The three improvisations on this disc were taken from sessions recorded in 2016 in Richmond, Virginia. The three musicians each bring a distinct voice to the table, but the blend is organically coherent with very satisfying layers of sound in a free but thoughtfully structured improvisational approach. The players play to the compositions with Olympian chops that serve the group concept in startling ways.
"Outcries Rousing" is the 20-minute opening piece of the triptych that maintains a rhythmic insistence throughout, marching ever forward on a taut regime of Gerald Cleaver's tom-tom-heavy persistence over which Larry Och's saxophone's squiggles and smears and blasts find a happy open sea. Nels Cline's guitar fills in the canvas with a broad wash of chords thrummed in an evolving manner, building and receding like waves along a pebbled beach. Cline also works in some fascinating angular lines made up of complex intervallic shapes and size, along with some electronic effects that include deconstruction of guitar clichés and really cool otherworldly digital throughput configurations.
The quieter, more acoustic middle tune, "A Pause, A Rose" grows from an acoustic-meets-electronics opening lyrical passage articulated by Cline, with ever surprising guitar sounds. Post-modern to the hilt, Cline's playing is discontinuous pastiche, with fragmented logic and an ever-attentive sense of the rightness of the musical effect-of-the-moment, while drums and sax send out their particular strands of sonic material in sympathetically coordinated musical expression. The trick with this kind of music is to think like a composer, not an instrumental soloist, per se; it's about the musical meaning and form. These three musicians show a particularly gifted approach to this, with playing that is tuned in and expressive.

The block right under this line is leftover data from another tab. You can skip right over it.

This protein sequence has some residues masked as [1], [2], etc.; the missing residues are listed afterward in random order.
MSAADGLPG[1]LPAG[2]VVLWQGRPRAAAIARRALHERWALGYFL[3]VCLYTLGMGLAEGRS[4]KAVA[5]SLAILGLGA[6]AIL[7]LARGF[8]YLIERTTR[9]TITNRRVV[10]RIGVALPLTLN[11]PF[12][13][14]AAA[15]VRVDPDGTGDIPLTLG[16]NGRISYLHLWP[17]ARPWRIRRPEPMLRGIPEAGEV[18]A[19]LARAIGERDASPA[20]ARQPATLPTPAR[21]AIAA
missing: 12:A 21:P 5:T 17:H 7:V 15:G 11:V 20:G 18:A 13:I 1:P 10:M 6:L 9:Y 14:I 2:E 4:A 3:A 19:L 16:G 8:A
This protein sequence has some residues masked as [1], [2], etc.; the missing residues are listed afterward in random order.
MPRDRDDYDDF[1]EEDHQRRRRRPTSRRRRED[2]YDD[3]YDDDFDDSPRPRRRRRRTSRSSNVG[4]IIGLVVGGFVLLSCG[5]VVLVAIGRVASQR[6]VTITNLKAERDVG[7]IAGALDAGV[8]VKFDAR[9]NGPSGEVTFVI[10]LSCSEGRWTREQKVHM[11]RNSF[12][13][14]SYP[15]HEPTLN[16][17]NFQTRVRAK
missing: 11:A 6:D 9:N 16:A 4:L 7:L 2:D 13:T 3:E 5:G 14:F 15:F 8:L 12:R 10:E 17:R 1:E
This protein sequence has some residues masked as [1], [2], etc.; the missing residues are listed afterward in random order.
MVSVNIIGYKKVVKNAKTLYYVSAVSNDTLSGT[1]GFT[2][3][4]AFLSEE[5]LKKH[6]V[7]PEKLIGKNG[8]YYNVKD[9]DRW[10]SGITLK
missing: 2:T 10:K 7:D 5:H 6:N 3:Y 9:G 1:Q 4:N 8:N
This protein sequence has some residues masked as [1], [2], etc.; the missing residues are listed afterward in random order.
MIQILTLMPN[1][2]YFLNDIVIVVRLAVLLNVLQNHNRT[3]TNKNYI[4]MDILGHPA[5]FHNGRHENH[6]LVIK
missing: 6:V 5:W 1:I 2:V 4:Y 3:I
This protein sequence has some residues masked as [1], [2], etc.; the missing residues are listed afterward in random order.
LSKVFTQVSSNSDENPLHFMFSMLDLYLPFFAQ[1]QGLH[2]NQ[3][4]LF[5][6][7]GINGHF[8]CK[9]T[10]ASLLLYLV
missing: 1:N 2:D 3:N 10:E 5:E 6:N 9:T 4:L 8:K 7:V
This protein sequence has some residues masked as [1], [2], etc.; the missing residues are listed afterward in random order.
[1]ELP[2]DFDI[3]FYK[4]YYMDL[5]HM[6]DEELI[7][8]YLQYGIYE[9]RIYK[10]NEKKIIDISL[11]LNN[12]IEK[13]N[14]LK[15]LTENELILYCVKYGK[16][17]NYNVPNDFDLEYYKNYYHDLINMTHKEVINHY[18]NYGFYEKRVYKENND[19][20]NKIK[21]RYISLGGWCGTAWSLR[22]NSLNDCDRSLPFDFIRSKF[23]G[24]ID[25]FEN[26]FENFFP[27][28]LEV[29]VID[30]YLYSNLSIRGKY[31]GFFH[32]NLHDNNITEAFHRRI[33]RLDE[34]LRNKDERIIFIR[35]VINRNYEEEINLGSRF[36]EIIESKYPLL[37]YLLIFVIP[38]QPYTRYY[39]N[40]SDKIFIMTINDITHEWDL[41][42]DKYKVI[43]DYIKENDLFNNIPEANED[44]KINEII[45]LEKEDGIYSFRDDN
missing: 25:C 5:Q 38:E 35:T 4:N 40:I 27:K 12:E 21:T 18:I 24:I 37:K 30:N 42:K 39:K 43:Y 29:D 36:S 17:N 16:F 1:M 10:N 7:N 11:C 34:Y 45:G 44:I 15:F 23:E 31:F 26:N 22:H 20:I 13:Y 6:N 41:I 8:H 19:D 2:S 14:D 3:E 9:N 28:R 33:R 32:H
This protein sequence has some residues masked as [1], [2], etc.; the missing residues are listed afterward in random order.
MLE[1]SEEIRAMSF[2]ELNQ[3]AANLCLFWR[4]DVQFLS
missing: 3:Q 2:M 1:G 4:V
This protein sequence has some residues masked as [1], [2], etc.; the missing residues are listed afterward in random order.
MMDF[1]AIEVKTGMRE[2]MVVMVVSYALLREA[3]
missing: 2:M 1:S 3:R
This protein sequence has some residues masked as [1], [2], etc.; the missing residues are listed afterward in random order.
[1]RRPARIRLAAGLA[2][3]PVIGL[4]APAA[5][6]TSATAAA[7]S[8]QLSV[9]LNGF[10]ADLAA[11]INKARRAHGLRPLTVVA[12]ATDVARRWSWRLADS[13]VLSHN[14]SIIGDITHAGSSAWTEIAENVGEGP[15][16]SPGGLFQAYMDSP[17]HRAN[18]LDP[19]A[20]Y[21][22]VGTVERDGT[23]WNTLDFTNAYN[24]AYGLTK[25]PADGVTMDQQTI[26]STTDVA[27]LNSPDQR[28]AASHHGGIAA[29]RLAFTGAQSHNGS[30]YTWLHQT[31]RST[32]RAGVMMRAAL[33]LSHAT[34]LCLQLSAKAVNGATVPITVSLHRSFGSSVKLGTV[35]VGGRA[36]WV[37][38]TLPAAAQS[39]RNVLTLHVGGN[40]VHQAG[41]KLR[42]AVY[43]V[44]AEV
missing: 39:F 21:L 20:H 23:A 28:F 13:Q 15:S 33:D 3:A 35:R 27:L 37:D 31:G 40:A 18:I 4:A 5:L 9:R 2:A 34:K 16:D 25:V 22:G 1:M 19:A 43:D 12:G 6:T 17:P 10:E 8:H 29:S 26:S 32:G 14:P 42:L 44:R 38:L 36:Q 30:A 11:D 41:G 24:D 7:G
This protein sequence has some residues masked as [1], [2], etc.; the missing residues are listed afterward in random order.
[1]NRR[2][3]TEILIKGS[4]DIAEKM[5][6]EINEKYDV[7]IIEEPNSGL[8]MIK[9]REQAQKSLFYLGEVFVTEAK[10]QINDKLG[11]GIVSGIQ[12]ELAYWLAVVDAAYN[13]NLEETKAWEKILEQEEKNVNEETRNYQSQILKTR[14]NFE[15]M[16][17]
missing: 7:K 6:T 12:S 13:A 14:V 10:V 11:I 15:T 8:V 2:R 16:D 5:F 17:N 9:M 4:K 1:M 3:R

The epic final piece of the triptych, "Shimmer Intend Spark Groove Defend", sounds as imperative and anthem-like as its title suggests, with bold and purposeful direction and development of musical thought that seems predestined, as if the three players were all of one mind, heart and body, making for definitely fine improvised music.
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